Caterers and food and beverage industry stakeholders have been urged to be ardent ambassadors and change agents in the country’s fight against plastic pollution.
The Minister for Environment, Science, Technology, and Innovation (MESTI), Dr Kwaku Afriyie, who made the call when he addressed caterers in Accra on Thursday said the menace has a serious impact on human life.
He noted that food vendors package food in plastic bags, which are discarded indiscriminately, causing pollution across the country, particularly in major cities like Accra.
The Minister charged caterers to switch to environmentally friendly and healthier methods of packing their services for their customers to save the government the huge amount of money spent on managing plastic waste, which could be redirected into other developmental efforts.
He advocated for the use of biodegradable packaging materials such as paper bags and hygienic banana leaves, reiterating that some of these leaves have medicinal properties that added to the nutrients in the meals, as opposed to plastics, which leave harmful chemicals in the food and beverages.
Dr Afriyie commended the media for its unflinching support for the ministry’s campaign against plastic pollution through the years and urged them to continue giving priority to issues, events and efforts relating to fighting plastic waste.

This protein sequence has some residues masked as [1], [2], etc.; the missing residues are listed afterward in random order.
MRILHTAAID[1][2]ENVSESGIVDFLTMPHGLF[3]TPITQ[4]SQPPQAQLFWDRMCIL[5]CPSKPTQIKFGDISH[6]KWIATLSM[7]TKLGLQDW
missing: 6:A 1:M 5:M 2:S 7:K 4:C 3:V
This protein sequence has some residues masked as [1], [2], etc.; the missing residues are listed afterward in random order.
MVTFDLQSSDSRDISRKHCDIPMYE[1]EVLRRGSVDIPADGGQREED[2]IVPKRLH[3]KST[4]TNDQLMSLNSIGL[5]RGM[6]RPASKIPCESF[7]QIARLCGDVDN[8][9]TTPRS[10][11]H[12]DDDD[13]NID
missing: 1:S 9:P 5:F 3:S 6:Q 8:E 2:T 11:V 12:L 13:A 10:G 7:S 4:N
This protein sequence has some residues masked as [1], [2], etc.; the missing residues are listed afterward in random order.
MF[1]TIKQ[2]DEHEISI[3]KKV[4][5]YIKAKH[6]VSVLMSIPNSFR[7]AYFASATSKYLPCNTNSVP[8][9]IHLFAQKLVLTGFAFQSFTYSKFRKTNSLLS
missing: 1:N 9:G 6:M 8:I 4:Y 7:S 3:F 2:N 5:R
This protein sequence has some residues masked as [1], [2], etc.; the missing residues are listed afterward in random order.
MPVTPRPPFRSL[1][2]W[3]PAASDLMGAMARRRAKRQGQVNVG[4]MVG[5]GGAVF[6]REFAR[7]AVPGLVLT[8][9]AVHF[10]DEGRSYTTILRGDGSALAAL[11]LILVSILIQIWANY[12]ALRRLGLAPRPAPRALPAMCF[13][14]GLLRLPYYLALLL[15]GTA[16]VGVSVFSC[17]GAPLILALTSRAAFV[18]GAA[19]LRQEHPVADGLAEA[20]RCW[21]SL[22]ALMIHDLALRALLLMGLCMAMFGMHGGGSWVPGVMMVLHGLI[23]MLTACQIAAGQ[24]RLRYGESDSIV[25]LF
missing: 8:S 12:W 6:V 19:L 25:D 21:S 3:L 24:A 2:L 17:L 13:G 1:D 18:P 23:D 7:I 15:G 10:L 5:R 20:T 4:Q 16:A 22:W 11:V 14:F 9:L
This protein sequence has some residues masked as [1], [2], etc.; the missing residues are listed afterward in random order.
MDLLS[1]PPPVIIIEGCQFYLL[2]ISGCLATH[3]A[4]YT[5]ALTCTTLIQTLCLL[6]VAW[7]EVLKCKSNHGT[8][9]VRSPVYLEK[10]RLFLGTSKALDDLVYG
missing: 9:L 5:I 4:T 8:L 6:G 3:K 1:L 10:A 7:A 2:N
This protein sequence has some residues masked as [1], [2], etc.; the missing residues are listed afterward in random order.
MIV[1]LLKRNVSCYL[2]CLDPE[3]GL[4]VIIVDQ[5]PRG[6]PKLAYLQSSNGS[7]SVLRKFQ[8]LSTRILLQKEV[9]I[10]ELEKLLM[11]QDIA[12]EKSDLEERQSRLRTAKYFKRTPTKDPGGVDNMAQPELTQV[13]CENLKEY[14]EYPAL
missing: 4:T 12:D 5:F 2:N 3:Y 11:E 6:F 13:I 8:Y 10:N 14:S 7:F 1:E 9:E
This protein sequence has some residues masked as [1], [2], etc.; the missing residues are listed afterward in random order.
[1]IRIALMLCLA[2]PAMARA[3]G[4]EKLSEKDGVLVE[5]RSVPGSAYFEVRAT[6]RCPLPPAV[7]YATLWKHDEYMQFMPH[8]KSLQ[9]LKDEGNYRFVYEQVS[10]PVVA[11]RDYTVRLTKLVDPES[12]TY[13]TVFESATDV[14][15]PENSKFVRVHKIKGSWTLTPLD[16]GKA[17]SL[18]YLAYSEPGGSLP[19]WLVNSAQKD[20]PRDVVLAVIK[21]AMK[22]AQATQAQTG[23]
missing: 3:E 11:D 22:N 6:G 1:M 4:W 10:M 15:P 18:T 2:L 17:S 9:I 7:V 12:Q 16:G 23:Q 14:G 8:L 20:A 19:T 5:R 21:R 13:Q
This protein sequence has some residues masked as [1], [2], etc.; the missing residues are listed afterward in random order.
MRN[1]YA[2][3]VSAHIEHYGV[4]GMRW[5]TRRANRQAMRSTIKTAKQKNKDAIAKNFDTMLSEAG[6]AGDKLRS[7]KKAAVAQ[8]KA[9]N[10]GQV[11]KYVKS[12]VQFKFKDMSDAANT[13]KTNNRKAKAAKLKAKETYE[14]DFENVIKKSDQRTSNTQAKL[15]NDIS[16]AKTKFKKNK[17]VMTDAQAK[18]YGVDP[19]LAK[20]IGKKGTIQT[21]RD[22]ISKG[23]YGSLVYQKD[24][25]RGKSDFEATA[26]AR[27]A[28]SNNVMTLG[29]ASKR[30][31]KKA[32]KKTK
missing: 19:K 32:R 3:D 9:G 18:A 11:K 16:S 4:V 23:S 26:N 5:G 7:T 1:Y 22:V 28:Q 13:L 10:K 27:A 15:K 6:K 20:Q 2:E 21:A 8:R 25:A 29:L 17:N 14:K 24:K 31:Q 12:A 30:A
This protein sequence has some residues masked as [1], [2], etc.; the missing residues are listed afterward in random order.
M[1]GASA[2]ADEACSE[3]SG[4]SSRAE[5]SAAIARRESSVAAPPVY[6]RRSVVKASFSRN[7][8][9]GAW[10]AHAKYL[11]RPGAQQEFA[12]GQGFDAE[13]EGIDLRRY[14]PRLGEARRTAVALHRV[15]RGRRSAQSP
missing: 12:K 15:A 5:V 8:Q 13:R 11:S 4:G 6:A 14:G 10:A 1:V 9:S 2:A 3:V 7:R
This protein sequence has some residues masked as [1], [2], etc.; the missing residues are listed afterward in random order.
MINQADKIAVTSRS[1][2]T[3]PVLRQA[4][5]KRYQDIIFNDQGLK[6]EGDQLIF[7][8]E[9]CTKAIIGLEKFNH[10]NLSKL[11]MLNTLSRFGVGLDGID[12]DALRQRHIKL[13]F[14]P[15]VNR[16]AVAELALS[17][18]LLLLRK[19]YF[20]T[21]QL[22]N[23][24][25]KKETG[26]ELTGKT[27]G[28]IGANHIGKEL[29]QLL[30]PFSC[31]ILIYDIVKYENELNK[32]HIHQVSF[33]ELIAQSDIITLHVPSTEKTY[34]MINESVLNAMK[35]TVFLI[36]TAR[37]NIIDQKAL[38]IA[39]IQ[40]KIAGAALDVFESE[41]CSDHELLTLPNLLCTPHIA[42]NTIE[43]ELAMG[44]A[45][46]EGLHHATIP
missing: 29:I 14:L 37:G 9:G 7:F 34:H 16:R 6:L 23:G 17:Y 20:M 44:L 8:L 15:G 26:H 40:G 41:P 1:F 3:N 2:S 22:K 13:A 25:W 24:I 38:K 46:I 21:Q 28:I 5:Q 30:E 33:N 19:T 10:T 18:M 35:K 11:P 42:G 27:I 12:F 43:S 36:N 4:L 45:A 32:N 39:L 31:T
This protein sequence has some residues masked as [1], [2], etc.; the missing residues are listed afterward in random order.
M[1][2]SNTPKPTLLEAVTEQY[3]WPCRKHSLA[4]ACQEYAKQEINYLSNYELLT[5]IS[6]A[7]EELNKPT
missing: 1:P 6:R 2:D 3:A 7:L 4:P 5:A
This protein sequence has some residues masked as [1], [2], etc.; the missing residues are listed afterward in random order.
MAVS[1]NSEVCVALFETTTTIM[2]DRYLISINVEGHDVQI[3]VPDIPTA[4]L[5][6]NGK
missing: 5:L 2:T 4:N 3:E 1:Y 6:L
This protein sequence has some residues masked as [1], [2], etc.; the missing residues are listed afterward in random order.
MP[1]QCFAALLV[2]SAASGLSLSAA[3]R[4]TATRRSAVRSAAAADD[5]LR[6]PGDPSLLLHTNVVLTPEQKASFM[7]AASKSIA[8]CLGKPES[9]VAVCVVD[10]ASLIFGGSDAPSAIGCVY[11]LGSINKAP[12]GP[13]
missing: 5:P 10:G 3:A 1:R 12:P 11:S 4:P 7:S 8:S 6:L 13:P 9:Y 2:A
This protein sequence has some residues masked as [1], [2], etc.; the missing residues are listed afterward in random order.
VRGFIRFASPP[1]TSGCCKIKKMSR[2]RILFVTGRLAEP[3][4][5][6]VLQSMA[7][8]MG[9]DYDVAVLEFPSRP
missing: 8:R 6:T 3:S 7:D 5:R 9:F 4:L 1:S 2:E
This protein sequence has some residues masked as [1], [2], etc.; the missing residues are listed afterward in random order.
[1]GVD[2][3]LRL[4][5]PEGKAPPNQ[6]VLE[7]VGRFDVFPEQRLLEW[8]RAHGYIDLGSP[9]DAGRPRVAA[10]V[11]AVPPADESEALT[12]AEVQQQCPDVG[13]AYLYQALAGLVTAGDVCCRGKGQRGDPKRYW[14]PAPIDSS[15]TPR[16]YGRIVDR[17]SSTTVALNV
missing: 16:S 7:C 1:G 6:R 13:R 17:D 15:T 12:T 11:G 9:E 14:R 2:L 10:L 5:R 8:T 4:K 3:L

He disclosed that since plastics entered the country in the late 1990s, Ghana generates close to 1 million metric tonnes of plastic waste annually but sadly, less than 10 per cent of it was being recycled.
He added that without drastic and deliberate actions by all stakeholders to curtail the phenomenon, the annual rise in the volume of plastic waste would pose a big problem for everyone.
According to him, the country’s soaring desire for plastic use and the consequences of poor plastic waste management has led to widespread littering along riverbanks and on the beaches harming aquatic life and recreational activities respectively.
The Minister asserted that as a legislator, he could advocate for banning the use of plastics in the nation, however, he was aware that thousands of citizens also make their living from the plastics industry, a primary reason the government was involving all relevant parties to avoid taking actions that might cause more harm than good in the drive to end plastic pollution.
Dr Afriyie noted that though countries like Rwanda in 2019, enacted a law banning the use of plastics, the yardstick for taking such actions may not be the same in Ghana.
Irene Wirekoaa Osei, ISD